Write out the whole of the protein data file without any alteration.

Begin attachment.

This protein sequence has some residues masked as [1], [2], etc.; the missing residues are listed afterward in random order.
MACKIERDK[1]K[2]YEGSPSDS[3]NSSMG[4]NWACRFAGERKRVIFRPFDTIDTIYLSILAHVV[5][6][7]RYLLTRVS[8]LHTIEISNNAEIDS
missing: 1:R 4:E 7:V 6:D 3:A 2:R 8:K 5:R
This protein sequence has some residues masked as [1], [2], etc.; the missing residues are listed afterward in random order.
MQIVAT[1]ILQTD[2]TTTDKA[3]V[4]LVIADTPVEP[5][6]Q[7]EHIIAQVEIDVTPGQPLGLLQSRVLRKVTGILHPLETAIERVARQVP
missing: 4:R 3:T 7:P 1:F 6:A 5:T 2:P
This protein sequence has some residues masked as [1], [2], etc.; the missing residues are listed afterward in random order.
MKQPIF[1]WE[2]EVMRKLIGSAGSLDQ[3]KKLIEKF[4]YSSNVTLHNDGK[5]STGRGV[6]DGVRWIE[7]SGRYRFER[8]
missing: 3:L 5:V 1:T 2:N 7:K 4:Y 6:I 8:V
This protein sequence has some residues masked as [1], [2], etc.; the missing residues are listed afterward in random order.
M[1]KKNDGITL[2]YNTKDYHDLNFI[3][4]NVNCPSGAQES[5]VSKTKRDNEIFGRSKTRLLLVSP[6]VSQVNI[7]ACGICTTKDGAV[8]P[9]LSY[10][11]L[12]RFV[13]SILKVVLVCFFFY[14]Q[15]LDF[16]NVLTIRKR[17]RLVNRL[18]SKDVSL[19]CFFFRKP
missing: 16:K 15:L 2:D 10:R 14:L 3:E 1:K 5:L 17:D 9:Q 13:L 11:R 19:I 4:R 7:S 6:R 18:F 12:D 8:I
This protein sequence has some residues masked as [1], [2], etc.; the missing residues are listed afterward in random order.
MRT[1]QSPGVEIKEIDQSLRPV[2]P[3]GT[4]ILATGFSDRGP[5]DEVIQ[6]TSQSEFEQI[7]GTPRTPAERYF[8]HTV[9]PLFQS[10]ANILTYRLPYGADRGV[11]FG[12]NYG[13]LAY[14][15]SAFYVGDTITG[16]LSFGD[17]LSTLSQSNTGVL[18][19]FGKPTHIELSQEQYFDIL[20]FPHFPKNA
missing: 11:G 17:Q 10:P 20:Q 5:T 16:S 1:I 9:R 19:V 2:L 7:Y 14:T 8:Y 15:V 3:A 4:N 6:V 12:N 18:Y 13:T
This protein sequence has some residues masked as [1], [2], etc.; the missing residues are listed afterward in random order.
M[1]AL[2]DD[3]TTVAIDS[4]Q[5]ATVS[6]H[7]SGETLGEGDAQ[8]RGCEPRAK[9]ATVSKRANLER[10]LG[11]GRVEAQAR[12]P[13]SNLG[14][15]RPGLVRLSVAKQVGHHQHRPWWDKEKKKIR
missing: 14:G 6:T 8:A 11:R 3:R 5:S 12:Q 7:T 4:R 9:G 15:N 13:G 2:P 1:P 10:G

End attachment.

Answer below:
This protein sequence has some residues masked as [1], [2], etc.; the missing residues are listed afterward in random order.
MACKIERDK[1]K[2]YEGSPSDS[3]NSSMG[4]NWACRFAGERKRVIFRPFDTIDTIYLSILAHVV[5][6][7]RYLLTRVS[8]LHTIEISNNAEIDS
missing: 1:R 4:E 7:V 6:D 3:A 2:R 8:K 5:R
This protein sequence has some residues masked as [1], [2], etc.; the missing residues are listed afterward in random order.
MQIVAT[1]ILQTD[2]TTTDKA[3]V[4]LVIADTPVEP[5][6]Q[7]EHIIAQVEIDVTPGQPLGLLQSRVLRKVTGILHPLETAIERVARQVP
missing: 4:R 3:T 7:P 1:F 6:A 5:T 2:P
This protein sequence has some residues masked as [1], [2], etc.; the missing residues are listed afterward in random order.
MKQPIF[1]WE[2]EVMRKLIGSAGSLDQ[3]KKLIEKF[4]YSSNVTLHNDGK[5]STGRGV[6]DGVRWIE[7]SGRYRFER[8]
missing: 3:L 5:V 1:T 2:N 7:K 4:Y 6:I 8:V
This protein sequence has some residues masked as [1], [2], etc.; the missing residues are listed afterward in random order.
M[1]KKNDGITL[2]YNTKDYHDLNFI[3][4]NVNCPSGAQES[5]VSKTKRDNEIFGRSKTRLLLVSP[6]VSQVNI[7]ACGICTTKDGAV[8]P[9]LSY[10][11]L[12]RFV[13]SILKVVLVCFFFY[14]Q[15]LDF[16]NVLTIRKR[17]RLVNRL[18]SKDVSL[19]CFFFRKP
missing: 16:K 15:L 2:D 10:R 14:L 3:E 1:K 5:L 17:D 9:Q 13:L 11:R 19:I 4:R 7:S 6:R 18:F 12:D 8:I
This protein sequence has some residues masked as [1], [2], etc.; the missing residues are listed afterward in random order.
MRT[1]QSPGVEIKEIDQSLRPV[2]P[3]GT[4]ILATGFSDRGP[5]DEVIQ[6]TSQSEFEQI[7]GTPRTPAERYF[8]HTV[9]PLFQS[10]ANILTYRLPYGADRGV[11]FG[12]NYG[13]LAY[14][15]SAFYVGDTITG[16]LSFGD[17]LSTLSQSNTGVL[18][19]FGKPTHIELSQEQYFDIL[20]FPHFPKNA
missing: 11:G 17:Q 10:P 20:Q 5:T 16:S 1:I 9:R 19:V 2:L 7:Y 14:T 8:Y 15:V 3:A 4:N 6:V 12:N 18:Y 13:T
This protein sequence has some residues masked as [1], [2], etc.; the missing residues are listed afterward in random order.
M[1]AL[2]DD[3]TTVAIDS[4]Q[5]ATVS[6]H[7]SGETLGEGDAQ[8]RGCEPRAK[9]ATVSKRANLER[10]LG[11]GRVEAQAR[12]P[13]SNLG[14][15]RPGLVRLSVAKQVGHHQHRPWWDKEKKKIR
missing: 14:G 6:T 8:A 11:R 3:R 5:S 12:Q 7:T 4:R 9:G 15:N 13:G 2:P 1:P 10:G